“Loverman” (1998) – In 1998, Metallica compiled all of their covers on a 2 CD set called Garage, Inc. They all fit on one disc: the second disc featured some brand new covers, including this rather surprising one, a 1994 song by Nick Cave & the Bad Seeds (from their Let Love In album).

“Sabbra Cadabra” (1998) – It’s kind of surprising that it took Metallica 15 years to finally cover Black Sabbath (from their 1973 album, Sabbath, Bloody Sabbath). Metallica covered Sabbath a few other times over the years (they performed “Hole in the Sky” and “Iron Man” at Sabbath’s 2006 induction into the Rock and Roll Hall of Fame, and backed Ozzy Osbourne for “Iron Man” and “Paranoid” in 2009 for a concert celebrating the Rock Hall’s anniversary. But “Sabbra Cadabra” was their best Sabbath tribute.

“53rd and 3rd” (2003) – In 1996, Metallica and the Ramones shared stages all summer long on the Lollapalooza tour. A few years later, Metallica paid tribute to “the brudders” with this classic that they recorded for the Rob Zombie-produced Ramones tribute, We’re a Happy Family. A bunch of other Ramones covers would be bonus tracks on the “St. Anger” single – “Commando,” “Today Your Love, Tomorrow the World,” “Now I Wanna Sniff Some Glue” and “Cretin Hop,” but “53rd and 3rd” was the best of the bunch.

“The Ecstasy of Gold” (2007) For years, Metallica would hit the stage to Ennio Morricone’s “The Ecstasy of Gold,” a classic bit of film scoring from the 1966 western The Good, The Bad and the Ugly. In 2007, they recorded their own version for a tribute album called We All Love Ennio Morricone. Which will probably be the only time they’ll be on an album that also features Celine Dion and Yo-Yo Ma.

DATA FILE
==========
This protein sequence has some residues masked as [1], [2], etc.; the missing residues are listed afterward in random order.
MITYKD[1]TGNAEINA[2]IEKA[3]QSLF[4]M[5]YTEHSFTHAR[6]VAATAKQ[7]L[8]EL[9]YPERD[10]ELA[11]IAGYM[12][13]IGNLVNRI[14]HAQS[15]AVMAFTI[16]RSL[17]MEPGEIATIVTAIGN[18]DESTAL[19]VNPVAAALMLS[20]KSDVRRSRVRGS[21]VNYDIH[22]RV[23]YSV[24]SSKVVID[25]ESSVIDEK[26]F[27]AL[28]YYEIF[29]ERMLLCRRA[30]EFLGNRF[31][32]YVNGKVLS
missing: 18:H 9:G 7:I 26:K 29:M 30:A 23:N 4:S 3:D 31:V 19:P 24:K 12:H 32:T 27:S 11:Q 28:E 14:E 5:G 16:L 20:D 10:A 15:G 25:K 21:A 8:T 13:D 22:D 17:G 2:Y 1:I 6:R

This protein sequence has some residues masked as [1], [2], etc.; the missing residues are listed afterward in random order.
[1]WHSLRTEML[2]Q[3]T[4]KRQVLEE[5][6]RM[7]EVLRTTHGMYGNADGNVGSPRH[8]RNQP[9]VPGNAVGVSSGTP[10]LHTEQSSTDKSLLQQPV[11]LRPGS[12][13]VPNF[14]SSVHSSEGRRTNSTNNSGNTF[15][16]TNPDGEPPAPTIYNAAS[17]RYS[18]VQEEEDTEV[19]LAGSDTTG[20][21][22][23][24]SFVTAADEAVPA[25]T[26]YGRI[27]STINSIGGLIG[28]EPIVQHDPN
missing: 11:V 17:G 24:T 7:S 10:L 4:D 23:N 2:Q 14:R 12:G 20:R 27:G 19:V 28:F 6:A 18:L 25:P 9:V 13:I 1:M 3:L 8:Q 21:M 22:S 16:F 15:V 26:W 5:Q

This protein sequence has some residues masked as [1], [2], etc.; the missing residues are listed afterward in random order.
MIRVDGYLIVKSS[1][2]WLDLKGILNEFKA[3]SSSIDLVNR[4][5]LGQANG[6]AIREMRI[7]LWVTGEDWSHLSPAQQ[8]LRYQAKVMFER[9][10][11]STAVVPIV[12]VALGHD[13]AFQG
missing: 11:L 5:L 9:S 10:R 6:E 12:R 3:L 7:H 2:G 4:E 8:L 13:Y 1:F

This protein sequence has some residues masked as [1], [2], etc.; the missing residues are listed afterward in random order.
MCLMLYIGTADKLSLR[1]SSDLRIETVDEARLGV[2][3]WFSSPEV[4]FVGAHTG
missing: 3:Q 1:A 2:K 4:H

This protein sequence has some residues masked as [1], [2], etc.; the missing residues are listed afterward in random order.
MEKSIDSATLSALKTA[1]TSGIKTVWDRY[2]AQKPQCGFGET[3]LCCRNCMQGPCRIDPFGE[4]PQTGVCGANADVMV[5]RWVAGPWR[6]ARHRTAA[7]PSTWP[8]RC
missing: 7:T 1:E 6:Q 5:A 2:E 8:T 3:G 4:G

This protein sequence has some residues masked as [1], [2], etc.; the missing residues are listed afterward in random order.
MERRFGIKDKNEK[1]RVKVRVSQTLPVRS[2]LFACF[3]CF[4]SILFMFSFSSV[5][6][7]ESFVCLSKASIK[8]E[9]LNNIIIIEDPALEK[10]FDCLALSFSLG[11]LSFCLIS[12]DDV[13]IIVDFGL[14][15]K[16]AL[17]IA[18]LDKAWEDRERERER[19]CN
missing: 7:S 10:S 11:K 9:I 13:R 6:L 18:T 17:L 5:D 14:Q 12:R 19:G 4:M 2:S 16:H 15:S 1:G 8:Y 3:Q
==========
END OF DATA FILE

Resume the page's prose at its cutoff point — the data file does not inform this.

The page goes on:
“Remember Tomorrow” (2008) It took Metallica 15 years to cover Sabbath, but 25 to cover Iron Maiden, another seminal metal influence. This one was for Maiden Heaven, which was given away for free with a special issue of British metal magazine Kerrang!. Maiden recorded this with their original lineup – including singer Paul Di’Anno – for their 1980 self titled debut, one of the best metal records ever.

“When A Blind Man Cries” (2012) – Earlier in 2016, Lars Ulrich told the world about his love for Deep Purple when he presented them at their induction into the Rock and Roll Hall of Fame. But four years earlier, Metallica paid tribute by covering a Purple b-side (to the 1972 “Never Before” single) for a tribute to DP’s best album on Re-Machined: A Tribute to Deep Purple’s ‘Machine Head’.

“Clampdown” (2016) – Metallica has played Neil Young’s acoustic Bridge School Benefit concert three times, and have thrown in some unlikely covers, including Garbage (“Only Happy When It Rains”) and the Dire Straits (“Brothers in Arms”). This year they tried out the Clash with a classic from their 1980 album London Calling.